Students who survived a rare, violent tornado return to the classroom Friday, but heading back to school just isn't the same.
The twister tore through this Oklahoma City suburb on May 20, flattening two elementary schools and leaving 25 people dead, including seven students sheltering with their teacher.
As classes resume for the first time since the deadly storm, students who attended the destroyed Plaza Towers Elementary and Briarwood Elementary are reporting to two temporary sites while new schools are built. Some students' families are living with relatives or were forced to relocate after their homes were damaged or destroyed. And many children are still traumatized, terrified that storm clouds or loud noises mean another tornado is barreling down on them.
"Everything has changed," said Jeff Newton, whose son, Cade, 8, rode out the tornado at Plaza Towers. The Newton's home was also leveled, and the family is now staying in a rented house.
For Cade, the storm and its devastation continue to loom. "He's very weather aware. He's kind of obsessed with it now," said his mother, Kendra, 38, who has a home daycare business. "If it's raining … he doesn't want to go outside," said Jeff, 41, a transition coordinator for a neighboring school district's special education department. "He doesn't sleep well on nights of storms."
When asked how he feels about going back to school, Cade said: "I think I can handle it OK." But lightning and dark clouds make him "have the fear of the storm again," he added.
It's the same scenario for other kids who emerged from the rubble. Liam Newby, 7, whose first-grade teacher wrapped herself around him and two other boys before a wall fell on them at Plaza Towers, has had nightmares and fits.
"I'll feel bad" if bad weather is coming, he said, "because it scares me."
Liam rattles off the different intensities of tornadoes and repeatedly quizzes his dad, Chase, asking him to define "dust devil," or a small whirlwind.
"One of the biggest things is trying to help him through the fear and the uncertainty of, is (a tornado) going to happen again?" said Chase, 34, an IT director at an oil trucking company who moved with his family to a rental home in nearby Norman after their house in Moore was leveled by the storm. "I think everybody who lost a home and been displaced just feels uprooted and chaotic," he said.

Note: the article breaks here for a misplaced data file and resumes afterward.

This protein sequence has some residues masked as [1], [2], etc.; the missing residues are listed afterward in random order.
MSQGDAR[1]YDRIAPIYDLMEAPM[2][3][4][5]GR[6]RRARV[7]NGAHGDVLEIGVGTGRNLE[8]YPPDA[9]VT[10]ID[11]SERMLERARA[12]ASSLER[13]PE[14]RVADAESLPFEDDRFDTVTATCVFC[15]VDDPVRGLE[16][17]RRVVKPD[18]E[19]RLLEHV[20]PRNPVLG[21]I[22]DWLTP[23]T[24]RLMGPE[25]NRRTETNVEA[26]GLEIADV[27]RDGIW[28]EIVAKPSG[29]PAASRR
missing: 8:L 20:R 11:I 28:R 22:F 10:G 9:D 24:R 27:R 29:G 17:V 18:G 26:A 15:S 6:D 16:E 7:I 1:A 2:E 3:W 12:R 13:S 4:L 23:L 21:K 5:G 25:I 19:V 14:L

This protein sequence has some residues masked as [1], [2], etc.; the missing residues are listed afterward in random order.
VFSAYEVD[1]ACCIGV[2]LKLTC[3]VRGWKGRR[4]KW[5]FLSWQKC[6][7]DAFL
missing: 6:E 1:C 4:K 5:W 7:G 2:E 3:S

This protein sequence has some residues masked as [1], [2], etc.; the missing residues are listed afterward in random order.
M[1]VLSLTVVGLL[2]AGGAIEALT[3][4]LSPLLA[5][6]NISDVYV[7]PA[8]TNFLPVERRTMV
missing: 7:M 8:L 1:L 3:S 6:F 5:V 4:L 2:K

Some 1,000 homes in Moore were destroyed and another 1,000 damaged by the tornado, forcing many families to relocate. Although student enrollment has increased districtwide, Plaza Towers and Briarwood have seen a decrease of about 10 percent, or 150 students, said Moore Public Schools Supt. Robert Romines.
Skylynn Franklin, 10, attended Briarwood last year but will now attend Antioch Christian Academy, which has a twister-proof safe room, unlike the two schools that were leveled. As the storm bore down on her school, Franklin and her fourth-grade classmates braced themselves against a wall as the roof caved in. Skylynn suffered only minor physical injuries but was traumatized.
"I'm still scared," she said. "It's hard for me to talk about it." The Franklins have spent the summer in counseling. The family's church, after hearing of Skylynn's plight, paid her tuition at its academy for the coming year.
Among those returning to the devastated schools are children whose siblings perished in the rubble, including Luci Conatzer, 8, whose 9-year-old sister Emily died at Plaza Towers.
Her mom, Kristi, had considered home schooling Luci after Emily's death, but decided that Luci needed to be around other kids, even though it scares her that Plaza's temporary site, a junior high school, does not have a storm shelter. "It's a little more comforting knowing that you're going back into class with people that understand what's going (on) around you," Kristi said.
Knowing how many kids are still jittery from the storm, officials say they are giving careful thought to how and when to hold tornado drills, which could further traumatize them. One idea is to conduct drills on sunny days rather than stormy ones; another is to not call them tornado drills.
Many families said they would never again leave their child at school if a tornado was on the way, especially since neither of the two temporary school sites has safe rooms. "Parents are going to have a really hard time dropping their kids off," acknowledged Plaza Towers Principal Amy Simpson, who hoped to head off such fears by holding a meeting for families to address safety. She said families' anxieties likely will be alleviated as the students ease back into the rhythms of school.
Despite the horrible memory of the storm, some families say they are looking forward to the new school year. On the day of the tornado, Christa Smith, 33, a stay-at-home mom, picked up her two sons and a nephew at Plaza Towers before the twister struck and huddled with them in a bathtub. The Smiths survived but lost their home to storm damage.
Since then, the family has lived with relatives and relied on donations, such as backpacks, clothes, shoes, haircuts and eye exams, to get the boys ready for school again. There is some anxiety about returning to class with the trauma still so fresh, said dad Russell, 39, who works for a natural gas firm. "But we don’t want another school," he said. "We want to stay at Plaza. We're lifers."
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